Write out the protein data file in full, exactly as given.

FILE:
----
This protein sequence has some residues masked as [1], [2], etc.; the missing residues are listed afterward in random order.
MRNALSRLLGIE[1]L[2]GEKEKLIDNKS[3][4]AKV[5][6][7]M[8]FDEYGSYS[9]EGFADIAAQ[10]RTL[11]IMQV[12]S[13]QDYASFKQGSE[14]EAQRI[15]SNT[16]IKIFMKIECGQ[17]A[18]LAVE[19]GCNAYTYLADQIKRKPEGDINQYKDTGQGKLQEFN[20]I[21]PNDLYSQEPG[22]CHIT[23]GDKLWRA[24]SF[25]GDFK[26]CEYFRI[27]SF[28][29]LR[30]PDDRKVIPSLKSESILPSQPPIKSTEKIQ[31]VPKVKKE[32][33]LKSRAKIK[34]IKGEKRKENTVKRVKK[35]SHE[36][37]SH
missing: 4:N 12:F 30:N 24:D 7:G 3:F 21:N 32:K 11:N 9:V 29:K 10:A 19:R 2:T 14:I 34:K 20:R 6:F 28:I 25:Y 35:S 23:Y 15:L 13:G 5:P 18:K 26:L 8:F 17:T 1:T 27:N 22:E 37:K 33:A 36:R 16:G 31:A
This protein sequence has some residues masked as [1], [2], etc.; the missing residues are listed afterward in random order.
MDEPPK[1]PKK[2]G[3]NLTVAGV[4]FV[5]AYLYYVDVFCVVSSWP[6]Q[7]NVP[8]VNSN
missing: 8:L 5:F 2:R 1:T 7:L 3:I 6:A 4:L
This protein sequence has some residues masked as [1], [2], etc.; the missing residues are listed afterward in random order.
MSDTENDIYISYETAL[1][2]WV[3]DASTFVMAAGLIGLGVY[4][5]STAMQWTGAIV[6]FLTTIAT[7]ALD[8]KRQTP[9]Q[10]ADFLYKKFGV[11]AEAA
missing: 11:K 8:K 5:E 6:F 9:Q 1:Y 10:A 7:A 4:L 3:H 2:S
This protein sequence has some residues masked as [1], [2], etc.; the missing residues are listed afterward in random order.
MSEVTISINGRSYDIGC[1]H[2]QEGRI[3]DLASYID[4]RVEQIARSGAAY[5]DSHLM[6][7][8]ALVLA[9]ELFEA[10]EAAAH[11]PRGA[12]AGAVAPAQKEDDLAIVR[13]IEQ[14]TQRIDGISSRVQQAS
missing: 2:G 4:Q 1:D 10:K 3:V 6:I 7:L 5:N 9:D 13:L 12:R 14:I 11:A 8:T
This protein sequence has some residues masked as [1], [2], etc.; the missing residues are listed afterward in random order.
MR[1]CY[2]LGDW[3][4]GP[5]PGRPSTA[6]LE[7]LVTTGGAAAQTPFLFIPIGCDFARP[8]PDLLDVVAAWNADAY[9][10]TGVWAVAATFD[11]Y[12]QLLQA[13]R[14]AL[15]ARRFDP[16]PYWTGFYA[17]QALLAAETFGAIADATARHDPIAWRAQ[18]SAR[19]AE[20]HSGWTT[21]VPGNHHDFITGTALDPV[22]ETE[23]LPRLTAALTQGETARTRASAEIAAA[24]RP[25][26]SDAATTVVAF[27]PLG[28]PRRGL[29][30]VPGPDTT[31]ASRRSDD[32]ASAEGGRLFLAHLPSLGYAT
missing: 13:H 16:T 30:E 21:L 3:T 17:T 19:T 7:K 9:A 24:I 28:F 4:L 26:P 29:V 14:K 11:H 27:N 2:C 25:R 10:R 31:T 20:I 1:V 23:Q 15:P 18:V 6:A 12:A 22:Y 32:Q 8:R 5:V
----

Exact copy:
This protein sequence has some residues masked as [1], [2], etc.; the missing residues are listed afterward in random order.
MRNALSRLLGIE[1]L[2]GEKEKLIDNKS[3][4]AKV[5][6][7]M[8]FDEYGSYS[9]EGFADIAAQ[10]RTL[11]IMQV[12]S[13]QDYASFKQGSE[14]EAQRI[15]SNT[16]IKIFMKIECGQ[17]A[18]LAVE[19]GCNAYTYLADQIKRKPEGDINQYKDTGQGKLQEFN[20]I[21]PNDLYSQEPG[22]CHIT[23]GDKLWRA[24]SF[25]GDFK[26]CEYFRI[27]SF[28][29]LR[30]PDDRKVIPSLKSESILPSQPPIKSTEKIQ[31]VPKVKKE[32][33]LKSRAKIK[34]IKGEKRKENTVKRVKK[35]SHE[36][37]SH
missing: 4:N 12:F 30:N 24:D 7:G 3:F 21:N 32:K 11:N 9:V 29:K 10:A 19:R 2:T 14:I 34:K 20:R 6:F 28:I 25:Y 35:S 23:Y 15:L 13:G 5:P 18:K 26:L 8:F 17:T 1:T 27:N 22:E 37:K 33:A 36:R 16:G 31:A
This protein sequence has some residues masked as [1], [2], etc.; the missing residues are listed afterward in random order.
MDEPPK[1]PKK[2]G[3]NLTVAGV[4]FV[5]AYLYYVDVFCVVSSWP[6]Q[7]NVP[8]VNSN
missing: 8:L 5:F 2:R 1:T 7:L 3:I 6:A 4:L
This protein sequence has some residues masked as [1], [2], etc.; the missing residues are listed afterward in random order.
MSDTENDIYISYETAL[1][2]WV[3]DASTFVMAAGLIGLGVY[4][5]STAMQWTGAIV[6]FLTTIAT[7]ALD[8]KRQTP[9]Q[10]ADFLYKKFGV[11]AEAA
missing: 11:K 8:K 5:E 6:F 9:Q 1:Y 10:A 7:A 4:L 3:H 2:S
This protein sequence has some residues masked as [1], [2], etc.; the missing residues are listed afterward in random order.
MSEVTISINGRSYDIGC[1]H[2]QEGRI[3]DLASYID[4]RVEQIARSGAAY[5]DSHLM[6][7][8]ALVLA[9]ELFEA[10]EAAAH[11]PRGA[12]AGAVAPAQKEDDLAIVR[13]IEQ[14]TQRIDGISSRVQQAS
missing: 2:G 4:Q 1:D 10:K 3:V 6:I 7:L 5:N 9:D 13:L 12:R 14:I 11:A 8:T
This protein sequence has some residues masked as [1], [2], etc.; the missing residues are listed afterward in random order.
MR[1]CY[2]LGDW[3][4]GP[5]PGRPSTA[6]LE[7]LVTTGGAAAQTPFLFIPIGCDFARP[8]PDLLDVVAAWNADAY[9][10]TGVWAVAATFD[11]Y[12]QLLQA[13]R[14]AL[15]ARRFDP[16]PYWTGFYA[17]QALLAAETFGAIADATARHDPIAWRAQ[18]SAR[19]AE[20]HSGWTT[21]VPGNHHDFITGTALDPV[22]ETE[23]LPRLTAALTQGETARTRASAEIAAA[24]RP[25][26]SDAATTVVAF[27]PLG[28]PRRGL[29][30]VPGPDTT[31]ASRRSDD[32]ASAEGGRLFLAHLPSLGYAT
missing: 13:H 16:T 30:E 21:L 3:T 17:T 19:T 7:K 9:A 24:I 28:F 4:L 26:P 29:V 14:K 11:H 27:N 2:C 25:R 10:R 31:T 20:I 1:V 23:Q 15:P 18:V 6:A 12:A 22:Y 32:Q 8:R 5:V